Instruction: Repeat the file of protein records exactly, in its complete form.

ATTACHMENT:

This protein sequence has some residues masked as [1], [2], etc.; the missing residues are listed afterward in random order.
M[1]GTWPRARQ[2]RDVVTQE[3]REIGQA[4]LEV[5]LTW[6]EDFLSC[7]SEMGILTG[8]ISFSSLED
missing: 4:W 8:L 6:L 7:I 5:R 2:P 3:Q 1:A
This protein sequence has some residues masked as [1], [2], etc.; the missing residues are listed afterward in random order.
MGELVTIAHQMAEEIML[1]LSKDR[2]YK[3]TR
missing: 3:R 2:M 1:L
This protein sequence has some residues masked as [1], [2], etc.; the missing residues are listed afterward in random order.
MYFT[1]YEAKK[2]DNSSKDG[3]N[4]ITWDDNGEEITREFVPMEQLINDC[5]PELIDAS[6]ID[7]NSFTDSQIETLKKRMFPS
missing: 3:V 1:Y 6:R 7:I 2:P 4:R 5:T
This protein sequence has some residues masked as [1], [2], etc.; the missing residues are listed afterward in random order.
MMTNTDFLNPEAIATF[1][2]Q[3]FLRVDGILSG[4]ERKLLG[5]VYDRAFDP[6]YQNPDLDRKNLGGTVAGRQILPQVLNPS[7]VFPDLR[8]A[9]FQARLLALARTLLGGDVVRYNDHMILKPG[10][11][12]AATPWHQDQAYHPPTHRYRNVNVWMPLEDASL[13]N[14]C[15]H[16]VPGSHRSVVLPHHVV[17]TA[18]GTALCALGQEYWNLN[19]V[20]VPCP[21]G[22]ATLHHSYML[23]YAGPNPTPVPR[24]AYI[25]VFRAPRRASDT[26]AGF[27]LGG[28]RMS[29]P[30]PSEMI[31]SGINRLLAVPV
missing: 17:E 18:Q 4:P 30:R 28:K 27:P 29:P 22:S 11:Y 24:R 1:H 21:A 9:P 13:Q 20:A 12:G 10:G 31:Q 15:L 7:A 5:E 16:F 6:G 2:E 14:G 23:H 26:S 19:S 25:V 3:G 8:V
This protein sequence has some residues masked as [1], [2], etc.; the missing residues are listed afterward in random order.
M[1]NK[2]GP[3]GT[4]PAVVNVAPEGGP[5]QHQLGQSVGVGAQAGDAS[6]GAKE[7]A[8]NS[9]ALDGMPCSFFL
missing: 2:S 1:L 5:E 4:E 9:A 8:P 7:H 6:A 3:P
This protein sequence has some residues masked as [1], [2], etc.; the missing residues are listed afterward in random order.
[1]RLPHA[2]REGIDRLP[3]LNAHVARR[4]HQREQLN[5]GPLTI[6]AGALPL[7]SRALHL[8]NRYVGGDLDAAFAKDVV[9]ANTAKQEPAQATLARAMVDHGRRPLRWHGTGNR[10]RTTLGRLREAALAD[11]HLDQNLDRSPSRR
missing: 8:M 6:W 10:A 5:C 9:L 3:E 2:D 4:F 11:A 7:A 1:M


This protein sequence has some residues masked as [1], [2], etc.; the missing residues are listed afterward in random order.
M[1]GTWPRARQ[2]RDVVTQE[3]REIGQA[4]LEV[5]LTW[6]EDFLSC[7]SEMGILTG[8]ISFSSLED
missing: 4:W 8:L 6:L 7:I 5:R 2:P 3:Q 1:A
This protein sequence has some residues masked as [1], [2], etc.; the missing residues are listed afterward in random order.
MGELVTIAHQMAEEIML[1]LSKDR[2]YK[3]TR
missing: 3:R 2:M 1:L
This protein sequence has some residues masked as [1], [2], etc.; the missing residues are listed afterward in random order.
MYFT[1]YEAKK[2]DNSSKDG[3]N[4]ITWDDNGEEITREFVPMEQLINDC[5]PELIDAS[6]ID[7]NSFTDSQIETLKKRMFPS
missing: 3:V 1:Y 6:R 7:I 2:P 4:R 5:T
This protein sequence has some residues masked as [1], [2], etc.; the missing residues are listed afterward in random order.
MMTNTDFLNPEAIATF[1][2]Q[3]FLRVDGILSG[4]ERKLLG[5]VYDRAFDP[6]YQNPDLDRKNLGGTVAGRQILPQVLNPS[7]VFPDLR[8]A[9]FQARLLALARTLLGGDVVRYNDHMILKPG[10][11][12]AATPWHQDQAYHPPTHRYRNVNVWMPLEDASL[13]N[14]C[15]H[16]VPGSHRSVVLPHHVV[17]TA[18]GTALCALGQEYWNLN[19]V[20]VPCP[21]G[22]ATLHHSYML[23]YAGPNPTPVPR[24]AYI[25]VFRAPRRASDT[26]AGF[27]LGG[28]RMS[29]P[30]PSEMI[31]SGINRLLAVPV
missing: 17:E 18:Q 4:P 30:R 28:K 27:P 29:P 22:S 11:Y 24:R 1:H 21:A 9:P 13:Q 20:A 12:G 10:G 31:Q 15:L 7:A 5:E 16:F 6:G 2:E 14:G 23:H 26:S 19:S 25:V 3:G 8:V
This protein sequence has some residues masked as [1], [2], etc.; the missing residues are listed afterward in random order.
M[1]NK[2]GP[3]GT[4]PAVVNVAPEGGP[5]QHQLGQSVGVGAQAGDAS[6]GAKE[7]A[8]NS[9]ALDGMPCSFFL
missing: 2:S 1:L 5:E 4:E 9:A 8:P 7:H 6:A 3:P
This protein sequence has some residues masked as [1], [2], etc.; the missing residues are listed afterward in random order.
[1]RLPHA[2]REGIDRLP[3]LNAHVARR[4]HQREQLN[5]GPLTI[6]AGALPL[7]SRALHL[8]NRYVGGDLDAAFAKDVV[9]ANTAKQEPAQATLARAMVDHGRRPLRWHGTGNR[10]RTTLGRLREAALAD[11]HLDQNLDRSPSRR
missing: 8:M 6:W 10:A 5:C 9:L 3:E 2:D 4:F 11:A 7:A 1:M